March 21, 2022 

What Raging Bull customers need to know about the FTC’s misdirected case and its mischaracterization of the FTC settlement. 

In an unprecedented action, the stock education firm, Raging Bull, successfully fought back against the Federal Trade Commission (FTC) in its misguided efforts to destroy the company. In the words of the presiding judge, the FTC’s actions “put handcuffs behind Raging Bull’s back and allowed [the] FTC to step on their throat for two years” (Preliminary Injunction Hearing, p. 23, March 19, 2021).  Especially noteworthy, the FTC’s case relied wholly on a purported expert who did not understand trading and grossly misstated the trading performance of the company’s top educators, and, without any data on Raging Bull’s consumer demographics, painted the company as targeting vulnerable individuals, including immigrants and retirees. This was never substantiated, although the FTC still states that as fact despite having to backtrack on that allegation before the Court.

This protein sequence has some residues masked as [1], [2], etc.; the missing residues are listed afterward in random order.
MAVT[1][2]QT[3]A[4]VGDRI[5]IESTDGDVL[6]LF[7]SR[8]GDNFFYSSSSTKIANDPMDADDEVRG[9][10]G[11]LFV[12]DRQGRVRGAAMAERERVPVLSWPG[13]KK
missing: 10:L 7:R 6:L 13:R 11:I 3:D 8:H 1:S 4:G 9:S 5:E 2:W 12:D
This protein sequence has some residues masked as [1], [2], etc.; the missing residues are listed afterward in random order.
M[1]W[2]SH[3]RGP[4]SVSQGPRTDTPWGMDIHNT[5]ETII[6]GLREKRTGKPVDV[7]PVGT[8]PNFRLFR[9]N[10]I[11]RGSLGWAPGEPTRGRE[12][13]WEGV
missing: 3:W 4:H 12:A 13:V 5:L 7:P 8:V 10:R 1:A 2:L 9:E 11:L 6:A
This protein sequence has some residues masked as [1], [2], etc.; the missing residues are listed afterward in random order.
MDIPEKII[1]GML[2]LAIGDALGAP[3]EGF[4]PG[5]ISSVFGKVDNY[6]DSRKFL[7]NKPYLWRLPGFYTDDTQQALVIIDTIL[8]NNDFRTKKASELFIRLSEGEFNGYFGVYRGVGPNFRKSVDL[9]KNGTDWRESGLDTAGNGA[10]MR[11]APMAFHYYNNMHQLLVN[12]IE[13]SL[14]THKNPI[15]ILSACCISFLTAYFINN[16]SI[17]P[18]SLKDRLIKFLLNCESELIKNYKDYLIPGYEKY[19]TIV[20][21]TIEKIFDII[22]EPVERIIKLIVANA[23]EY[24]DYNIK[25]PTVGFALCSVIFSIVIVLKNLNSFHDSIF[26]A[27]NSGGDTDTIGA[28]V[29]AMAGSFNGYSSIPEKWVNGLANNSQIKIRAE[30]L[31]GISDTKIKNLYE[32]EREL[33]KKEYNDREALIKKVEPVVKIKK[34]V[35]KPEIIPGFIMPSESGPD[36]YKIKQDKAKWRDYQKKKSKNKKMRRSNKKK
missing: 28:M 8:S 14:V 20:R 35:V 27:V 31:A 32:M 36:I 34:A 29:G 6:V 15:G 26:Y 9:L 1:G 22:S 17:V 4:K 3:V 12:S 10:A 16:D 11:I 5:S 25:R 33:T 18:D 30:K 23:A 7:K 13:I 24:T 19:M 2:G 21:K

After the Preliminary Injunction Hearing (March 19, 2021) the FTC’s request for a Preliminary Injunction (which, had it been granted, would have resulted in a total shutdown of Raging Bull) was denied by the Court. At that point, Raging Bull faced a fundamental question — whether to continue fighting the FTC’s efforts to vindicate its preliminary loss, with the FTC’s unlimited government litigation funds, or to instead direct its efforts and resources to continuing to serve its loyal customers by settling the FTC’s meritless complaint. Raging Bull chose the latter, resulting in a negotiated settlement — without any admission of liability — for about 2% of the amount that the FTC had first sought. Not a victory for the FTC — despite the FTC’s March 8th, 2022, press release — but, in effect, a total vindication for Raging Bull.